Food for astronauts – and earthlings, too

There are a lot of people thinking about the practical issues of living in and exploring space on a long term basis. And the good news is that the answers they develop may also benefit people on earth.

NASA’s Deep Space Food Challenge is a unique collaboration with the Canadian Space Agency, and prizes were awarded in parallel in the second phase of the context earlier this year to American, Canadian, and international teams.

The challenge is one of NASA’s Centennial Challenges, within its Space Technology Mission Directorate. NASA, in partnership with the Methuselah Foundation, manages the U.S. and international competitors; the CSA manages the Canadian competition.

The idea is that as NASA prepares to send astronauts farther into the solar system than ever before, it needs food systems that can fortify future crews in deep space for years at a time. The challenge is to create technologies to help feed astronauts on future long-term space missions.

“Astronauts will tell you that tasty and nutritious food is a critical part of any successful human space exploration mission,” said Denise Morris, program manager of NASA Centennial Challenges at NASA’s Marshall Space Flight Center in Huntsville, Alabama. “The possibilities presented in this challenge could help sustain our explorers on future missions, and even have the potential to help out right here on Earth in areas where food is scarce or hard to produce.”

Chris Hadfield and dessert (CSA)

The Canadian Space Agency has produced a series of videos about eating in space, showing astronauts on the international space station. I do like this one of Chris Hadfield eating chocolate pudding cake and drinking coffee 🙂

Phase Two

Phase 2 tasked dozens of teams with building and demonstrating small-scale prototypes of technologies that use minimal resources and create little waste while producing safe, healthy, and appetizing foods for astronauts. 

A panel of judges selected five US winners to build and demonstrate full-scale food technologies over the next year in Phase 3. They are:

  • Air Company of Brooklyn, New York, developed a system and processes for turning air, water, electricity, and yeast into food.
  • Interstellar Lab of Merritt Island, Florida, created a modular bioregenerative system for producing fresh microgreens, vegetables, mushrooms, and insects.
  • Kernel Deltech USA of Cape Canaveral, Florida, developed a system for cultivating mushroom-based ingredients.
  • Nolux of Riverside, California, created a solution that mimics the photosynthesis that happens in nature to produce plant- and mushroom-based ingredients.
  • SATED (Safe Appliance, Tidy, Efficient, and Delicious) of Boulder, Colorado, developed a space cooking appliance that would allow astronauts to prepare a variety of meals from ingredients with long shelf lives.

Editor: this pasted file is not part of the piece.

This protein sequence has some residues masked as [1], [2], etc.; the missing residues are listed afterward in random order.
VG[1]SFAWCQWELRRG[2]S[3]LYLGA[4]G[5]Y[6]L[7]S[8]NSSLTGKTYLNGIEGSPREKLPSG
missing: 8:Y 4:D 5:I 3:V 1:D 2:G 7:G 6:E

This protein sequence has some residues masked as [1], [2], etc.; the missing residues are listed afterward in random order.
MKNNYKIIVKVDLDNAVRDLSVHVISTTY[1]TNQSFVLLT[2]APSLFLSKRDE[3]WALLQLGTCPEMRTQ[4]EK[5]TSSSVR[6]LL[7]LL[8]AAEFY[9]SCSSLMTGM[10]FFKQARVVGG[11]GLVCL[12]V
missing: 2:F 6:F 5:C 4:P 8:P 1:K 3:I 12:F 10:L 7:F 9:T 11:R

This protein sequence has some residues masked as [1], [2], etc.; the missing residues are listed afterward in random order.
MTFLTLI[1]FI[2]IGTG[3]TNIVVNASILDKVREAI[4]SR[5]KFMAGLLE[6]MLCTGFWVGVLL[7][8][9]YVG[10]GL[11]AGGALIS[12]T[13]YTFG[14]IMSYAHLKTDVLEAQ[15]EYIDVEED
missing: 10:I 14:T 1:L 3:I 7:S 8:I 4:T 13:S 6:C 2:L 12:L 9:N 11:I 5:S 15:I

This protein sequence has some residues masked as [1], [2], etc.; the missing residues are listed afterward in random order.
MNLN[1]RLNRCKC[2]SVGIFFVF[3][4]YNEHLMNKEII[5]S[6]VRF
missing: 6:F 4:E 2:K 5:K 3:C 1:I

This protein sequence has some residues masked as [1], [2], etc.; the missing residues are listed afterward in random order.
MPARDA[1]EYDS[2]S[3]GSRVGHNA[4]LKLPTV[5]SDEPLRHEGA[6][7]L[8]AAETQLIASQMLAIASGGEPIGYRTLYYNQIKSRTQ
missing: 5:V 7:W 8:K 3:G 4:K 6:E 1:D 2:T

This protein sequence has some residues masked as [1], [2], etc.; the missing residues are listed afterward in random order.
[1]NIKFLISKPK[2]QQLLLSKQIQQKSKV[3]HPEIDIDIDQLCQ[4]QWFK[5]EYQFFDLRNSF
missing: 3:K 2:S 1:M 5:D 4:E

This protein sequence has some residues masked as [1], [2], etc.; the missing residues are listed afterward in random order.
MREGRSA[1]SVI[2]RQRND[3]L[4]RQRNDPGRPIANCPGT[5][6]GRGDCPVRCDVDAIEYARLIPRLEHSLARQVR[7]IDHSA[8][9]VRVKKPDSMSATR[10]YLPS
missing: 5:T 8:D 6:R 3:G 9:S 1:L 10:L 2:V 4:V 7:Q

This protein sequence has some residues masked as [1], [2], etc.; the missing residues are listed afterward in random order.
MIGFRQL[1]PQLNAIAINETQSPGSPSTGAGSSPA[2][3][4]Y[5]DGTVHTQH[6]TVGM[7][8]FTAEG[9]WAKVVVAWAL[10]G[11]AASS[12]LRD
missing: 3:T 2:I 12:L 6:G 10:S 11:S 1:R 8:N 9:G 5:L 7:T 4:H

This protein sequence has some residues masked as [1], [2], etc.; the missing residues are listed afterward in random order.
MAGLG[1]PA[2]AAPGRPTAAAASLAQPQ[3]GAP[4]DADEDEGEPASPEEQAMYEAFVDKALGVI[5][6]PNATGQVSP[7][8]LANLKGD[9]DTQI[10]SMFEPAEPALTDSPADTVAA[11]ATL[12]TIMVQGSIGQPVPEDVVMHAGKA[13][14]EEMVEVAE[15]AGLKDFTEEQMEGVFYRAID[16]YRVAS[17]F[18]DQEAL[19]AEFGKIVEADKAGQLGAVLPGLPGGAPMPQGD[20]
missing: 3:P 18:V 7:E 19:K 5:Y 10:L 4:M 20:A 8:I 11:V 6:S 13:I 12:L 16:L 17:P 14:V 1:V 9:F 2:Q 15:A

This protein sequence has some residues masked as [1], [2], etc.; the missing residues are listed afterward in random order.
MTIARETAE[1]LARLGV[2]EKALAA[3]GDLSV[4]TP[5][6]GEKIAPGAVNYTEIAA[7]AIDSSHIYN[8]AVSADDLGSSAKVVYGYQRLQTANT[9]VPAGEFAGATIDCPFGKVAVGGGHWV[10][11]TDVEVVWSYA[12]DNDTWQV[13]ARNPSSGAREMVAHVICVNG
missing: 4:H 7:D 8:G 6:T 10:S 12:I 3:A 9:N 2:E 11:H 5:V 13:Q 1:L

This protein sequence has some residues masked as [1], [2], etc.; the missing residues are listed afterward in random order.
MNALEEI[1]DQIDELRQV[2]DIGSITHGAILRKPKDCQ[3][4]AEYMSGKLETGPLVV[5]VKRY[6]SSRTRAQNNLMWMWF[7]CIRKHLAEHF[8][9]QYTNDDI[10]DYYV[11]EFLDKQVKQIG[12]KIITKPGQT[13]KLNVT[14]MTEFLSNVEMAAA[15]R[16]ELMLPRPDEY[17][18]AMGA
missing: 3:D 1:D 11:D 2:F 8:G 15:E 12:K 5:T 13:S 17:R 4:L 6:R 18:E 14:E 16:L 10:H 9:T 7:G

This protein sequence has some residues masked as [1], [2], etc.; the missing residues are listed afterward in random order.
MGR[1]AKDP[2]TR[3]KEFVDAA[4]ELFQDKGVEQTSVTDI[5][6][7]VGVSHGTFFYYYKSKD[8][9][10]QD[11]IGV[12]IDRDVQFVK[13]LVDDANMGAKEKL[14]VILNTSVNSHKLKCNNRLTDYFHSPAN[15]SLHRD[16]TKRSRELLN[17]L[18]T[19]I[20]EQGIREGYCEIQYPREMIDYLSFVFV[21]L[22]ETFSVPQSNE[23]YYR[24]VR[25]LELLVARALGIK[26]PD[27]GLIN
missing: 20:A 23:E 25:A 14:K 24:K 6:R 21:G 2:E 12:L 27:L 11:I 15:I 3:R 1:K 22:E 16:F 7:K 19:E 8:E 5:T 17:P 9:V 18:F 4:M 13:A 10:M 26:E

The Canadian teams are:

  • Concordia University’s AstroYeast Microfarm is centered around a yeast strain specially adapted to the space environment that produces a delicious and nutritious yeast spread.
  • University of Guelph’s Canada GOOSE (Growth Options for Outer Space Environments) is a plant growth chamber for high-density production of fresh fruits, vegetables, and mushrooms that also could be installed in remote areas or harsh environments on earth.
  • McGill University’s Cricket Rearing, Collection, and Transformation System is designed to be a protein source for astronauts and humans in remote environments on Earth by growing and harvesting protein-rich crickets in a controlled environment. 
  • Ecoation Innovative Solutions’ CANGrow Modular Indoor Food Production System is a modular polyculture indoor food production system that grows strawberries, cherry tomatoes, two root vegetables, microgreens, four culinary herbs, mini-head lettuce, an algae superfood, and a mycelial meat substitute, “space bacon”.

Three international teams also were chosen as Phase 2 winners:

  • Enigma of the Cosmos of Melbourne, Australia, created an adaptive growing system to increase the efficiency of plants’ natural growth cycles.
  • Mycorena of Gothenburg, Sweden, developed a system that uses a combination of microalgae and fungi to produce a microprotein.
  • Solar Foods of Lappeenranta, Finland, created a system that uses gas fermentation to produce single-cell proteins.


Deep Space Food Challenge. Canadian Space Agency. 

Growing healthy food in space and in remote areas. Canadian Space Agency

Deep Space Food Challenge, Canadian Space Agency. Impact Canada, Apr. 27, 2023

NASA Selects Winners, Announces Final Phase of Space Food Challenge. May 19, 2023

Cover image: Nutritional Closed-Loop Eco-Unit System, or NUCLEUS, developed by Interstellar Lab of Merritt Island, Florida, is a self-sustaining food production system yielding fresh greens, vegetables, mushrooms, and insects, which could provide nutrients for long-term space missions. Credits: NASA/Methuselah Foundation